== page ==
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Deployment methodologies, Part 1: The promise of a proprietary approach to your Microsoft Dynamics project

by Alan R. Earls
Contributing Writer, a
July 25 2017

Following is the first in a four-part exploration of deployment methodologies used by Microsoft Dynamics partners. You can jump to part two on specific methodologies or part three on defining project success.

The idea of “out of the box” enterprise software can be a double-edged sword for firms that sell and deploy it. Customers are drawn to the promise of low-risk and low-cost implementations, but the reality of deploying software like ERP or CRM means that implementation projects remain complex and carry risk. 

Consultants offer a range of proprietary implementation methods for packaged solutions like Dynamics 365, with the aim of both differentiating themselves relative to other firms and improving the chances of a successful deployment. But are the bells and whistles of a proprietary methodology worthwhile? What do companies in the business of implementing solutions say about what they and their competitors do? 

"Rather than methodology, I prefer the word approach," says Elliot Fishman, CEO of Catapult ERP Systems in Vancouver, BC. Whether for ERP or CRM, virtually all types of system integrators like to follow an approach that starts with some kind of visioning or planning, then gets into design, development, and configuration, followed by testing, deployment, training, and, ultimately, stabilization. Those phases span activities from forming of ideas to a live solution.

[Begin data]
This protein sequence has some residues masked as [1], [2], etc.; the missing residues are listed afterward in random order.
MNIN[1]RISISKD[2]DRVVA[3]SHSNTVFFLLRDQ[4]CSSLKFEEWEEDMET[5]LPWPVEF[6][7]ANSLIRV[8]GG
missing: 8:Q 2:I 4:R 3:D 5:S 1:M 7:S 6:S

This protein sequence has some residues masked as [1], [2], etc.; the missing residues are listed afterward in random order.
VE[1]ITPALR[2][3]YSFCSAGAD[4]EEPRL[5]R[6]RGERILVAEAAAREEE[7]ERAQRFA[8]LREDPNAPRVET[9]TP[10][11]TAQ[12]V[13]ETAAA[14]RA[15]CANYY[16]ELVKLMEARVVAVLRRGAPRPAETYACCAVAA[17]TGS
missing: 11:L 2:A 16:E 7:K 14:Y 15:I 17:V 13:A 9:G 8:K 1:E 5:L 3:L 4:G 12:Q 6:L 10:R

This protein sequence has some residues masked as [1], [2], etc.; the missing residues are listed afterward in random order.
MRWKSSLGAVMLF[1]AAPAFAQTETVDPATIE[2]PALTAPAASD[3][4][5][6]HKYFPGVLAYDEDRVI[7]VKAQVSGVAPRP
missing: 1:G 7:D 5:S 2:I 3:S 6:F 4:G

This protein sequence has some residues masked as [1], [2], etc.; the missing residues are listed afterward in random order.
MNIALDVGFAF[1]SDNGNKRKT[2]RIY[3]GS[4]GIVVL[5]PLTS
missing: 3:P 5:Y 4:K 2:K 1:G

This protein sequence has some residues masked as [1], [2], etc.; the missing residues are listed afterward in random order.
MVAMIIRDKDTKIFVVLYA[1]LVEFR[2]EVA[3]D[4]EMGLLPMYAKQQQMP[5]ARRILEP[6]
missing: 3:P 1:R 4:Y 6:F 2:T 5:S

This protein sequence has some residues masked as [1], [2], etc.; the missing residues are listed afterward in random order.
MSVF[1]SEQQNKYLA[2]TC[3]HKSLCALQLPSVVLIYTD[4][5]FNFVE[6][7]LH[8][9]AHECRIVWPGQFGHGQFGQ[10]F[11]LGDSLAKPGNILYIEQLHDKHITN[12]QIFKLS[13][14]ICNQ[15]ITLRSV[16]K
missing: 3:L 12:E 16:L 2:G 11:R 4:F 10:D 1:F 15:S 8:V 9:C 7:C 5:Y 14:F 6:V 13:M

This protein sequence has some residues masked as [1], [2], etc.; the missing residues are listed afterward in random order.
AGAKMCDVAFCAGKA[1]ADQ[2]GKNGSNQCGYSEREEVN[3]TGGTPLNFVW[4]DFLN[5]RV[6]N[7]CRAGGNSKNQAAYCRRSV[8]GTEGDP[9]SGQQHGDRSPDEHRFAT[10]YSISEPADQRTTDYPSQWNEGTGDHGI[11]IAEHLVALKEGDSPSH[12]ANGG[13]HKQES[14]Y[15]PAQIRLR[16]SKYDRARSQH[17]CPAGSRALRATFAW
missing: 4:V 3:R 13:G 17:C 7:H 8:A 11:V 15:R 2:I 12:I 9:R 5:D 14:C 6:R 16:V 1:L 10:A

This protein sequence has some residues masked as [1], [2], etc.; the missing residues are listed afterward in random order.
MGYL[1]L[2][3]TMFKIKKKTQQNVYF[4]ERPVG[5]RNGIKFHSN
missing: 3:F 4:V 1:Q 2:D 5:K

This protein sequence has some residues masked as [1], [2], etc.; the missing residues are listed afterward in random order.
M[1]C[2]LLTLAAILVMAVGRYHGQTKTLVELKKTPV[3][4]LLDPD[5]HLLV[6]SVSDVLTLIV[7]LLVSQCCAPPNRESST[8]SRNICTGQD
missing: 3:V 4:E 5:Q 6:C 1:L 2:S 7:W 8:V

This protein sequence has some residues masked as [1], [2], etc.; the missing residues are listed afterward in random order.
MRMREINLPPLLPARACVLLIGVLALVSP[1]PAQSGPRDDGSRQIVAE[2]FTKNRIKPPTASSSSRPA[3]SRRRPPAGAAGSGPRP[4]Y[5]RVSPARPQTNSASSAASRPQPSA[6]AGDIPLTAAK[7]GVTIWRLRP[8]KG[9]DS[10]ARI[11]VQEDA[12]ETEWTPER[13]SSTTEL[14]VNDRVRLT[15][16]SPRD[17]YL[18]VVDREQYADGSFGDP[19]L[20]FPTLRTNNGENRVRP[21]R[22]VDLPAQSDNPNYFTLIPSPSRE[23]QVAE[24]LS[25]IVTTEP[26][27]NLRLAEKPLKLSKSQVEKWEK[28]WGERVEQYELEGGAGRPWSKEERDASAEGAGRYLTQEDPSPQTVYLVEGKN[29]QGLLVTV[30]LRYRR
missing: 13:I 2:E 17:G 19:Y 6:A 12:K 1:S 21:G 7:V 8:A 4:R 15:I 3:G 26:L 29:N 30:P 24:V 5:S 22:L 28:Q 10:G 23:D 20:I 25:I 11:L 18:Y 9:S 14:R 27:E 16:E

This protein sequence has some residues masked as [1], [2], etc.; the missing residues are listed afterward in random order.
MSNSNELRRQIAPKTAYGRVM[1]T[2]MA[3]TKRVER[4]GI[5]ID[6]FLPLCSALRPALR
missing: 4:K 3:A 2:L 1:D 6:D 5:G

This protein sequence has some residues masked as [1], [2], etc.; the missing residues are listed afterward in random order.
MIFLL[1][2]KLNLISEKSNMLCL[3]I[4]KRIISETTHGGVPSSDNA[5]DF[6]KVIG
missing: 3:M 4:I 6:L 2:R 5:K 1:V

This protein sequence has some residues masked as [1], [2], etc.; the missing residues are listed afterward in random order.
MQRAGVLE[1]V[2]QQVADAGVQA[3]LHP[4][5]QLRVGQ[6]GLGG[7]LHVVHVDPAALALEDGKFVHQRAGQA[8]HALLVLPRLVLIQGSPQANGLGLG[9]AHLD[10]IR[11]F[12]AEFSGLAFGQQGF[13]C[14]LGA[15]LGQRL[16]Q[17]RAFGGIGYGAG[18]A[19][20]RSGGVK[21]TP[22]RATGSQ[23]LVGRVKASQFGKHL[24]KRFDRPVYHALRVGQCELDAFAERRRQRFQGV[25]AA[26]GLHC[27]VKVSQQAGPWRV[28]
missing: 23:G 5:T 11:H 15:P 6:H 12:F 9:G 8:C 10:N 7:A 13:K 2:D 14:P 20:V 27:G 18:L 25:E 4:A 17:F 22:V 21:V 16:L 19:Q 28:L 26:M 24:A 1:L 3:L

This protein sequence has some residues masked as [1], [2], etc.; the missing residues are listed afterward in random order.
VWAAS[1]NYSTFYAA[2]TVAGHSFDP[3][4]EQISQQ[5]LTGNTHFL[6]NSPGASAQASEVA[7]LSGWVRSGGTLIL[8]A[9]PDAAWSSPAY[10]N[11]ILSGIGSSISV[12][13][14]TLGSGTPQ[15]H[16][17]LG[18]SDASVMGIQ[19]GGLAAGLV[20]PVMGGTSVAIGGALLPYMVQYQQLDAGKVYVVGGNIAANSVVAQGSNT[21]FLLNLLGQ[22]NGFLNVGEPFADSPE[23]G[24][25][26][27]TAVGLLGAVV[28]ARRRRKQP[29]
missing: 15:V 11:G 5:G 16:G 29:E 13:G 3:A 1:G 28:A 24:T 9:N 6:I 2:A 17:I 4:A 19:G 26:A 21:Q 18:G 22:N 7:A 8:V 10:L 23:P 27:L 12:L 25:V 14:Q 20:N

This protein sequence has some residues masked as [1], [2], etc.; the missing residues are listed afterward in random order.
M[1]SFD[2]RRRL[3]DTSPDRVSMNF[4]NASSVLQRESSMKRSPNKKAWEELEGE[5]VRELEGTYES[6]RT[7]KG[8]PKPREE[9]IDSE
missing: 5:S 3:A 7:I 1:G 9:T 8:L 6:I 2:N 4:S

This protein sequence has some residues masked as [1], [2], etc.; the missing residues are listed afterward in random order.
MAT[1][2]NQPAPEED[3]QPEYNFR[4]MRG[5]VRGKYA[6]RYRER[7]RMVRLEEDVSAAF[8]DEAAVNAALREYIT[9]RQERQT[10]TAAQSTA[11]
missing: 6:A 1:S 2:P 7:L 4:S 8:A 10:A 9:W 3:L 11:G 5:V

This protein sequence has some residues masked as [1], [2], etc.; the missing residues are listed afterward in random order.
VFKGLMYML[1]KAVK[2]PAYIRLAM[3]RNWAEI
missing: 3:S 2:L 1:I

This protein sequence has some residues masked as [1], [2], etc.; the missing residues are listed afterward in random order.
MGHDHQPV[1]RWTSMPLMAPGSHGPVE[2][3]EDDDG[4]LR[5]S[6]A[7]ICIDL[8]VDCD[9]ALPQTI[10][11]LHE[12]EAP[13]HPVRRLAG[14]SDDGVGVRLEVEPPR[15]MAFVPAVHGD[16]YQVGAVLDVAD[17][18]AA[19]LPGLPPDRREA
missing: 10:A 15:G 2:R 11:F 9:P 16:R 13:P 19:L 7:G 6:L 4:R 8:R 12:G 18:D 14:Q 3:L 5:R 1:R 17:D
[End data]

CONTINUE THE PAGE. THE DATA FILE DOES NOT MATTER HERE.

"I haven't come across a methodology that is vastly different except in a few cases, particularly on the CRM side, where you are building more robust relationship ...

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About Alan R. Earls
Alan R. Earls is a technology writer based near Boston. He has covered all facets of IT, including ERP and CRM for many years and wrote regularly on Dynamics for Microsoft's 'Momentum' midsize business website. He is the author of several books on tech and business history, including Digital Equipment Corporation and Route 128 and the Birth of the Age of High Tech.
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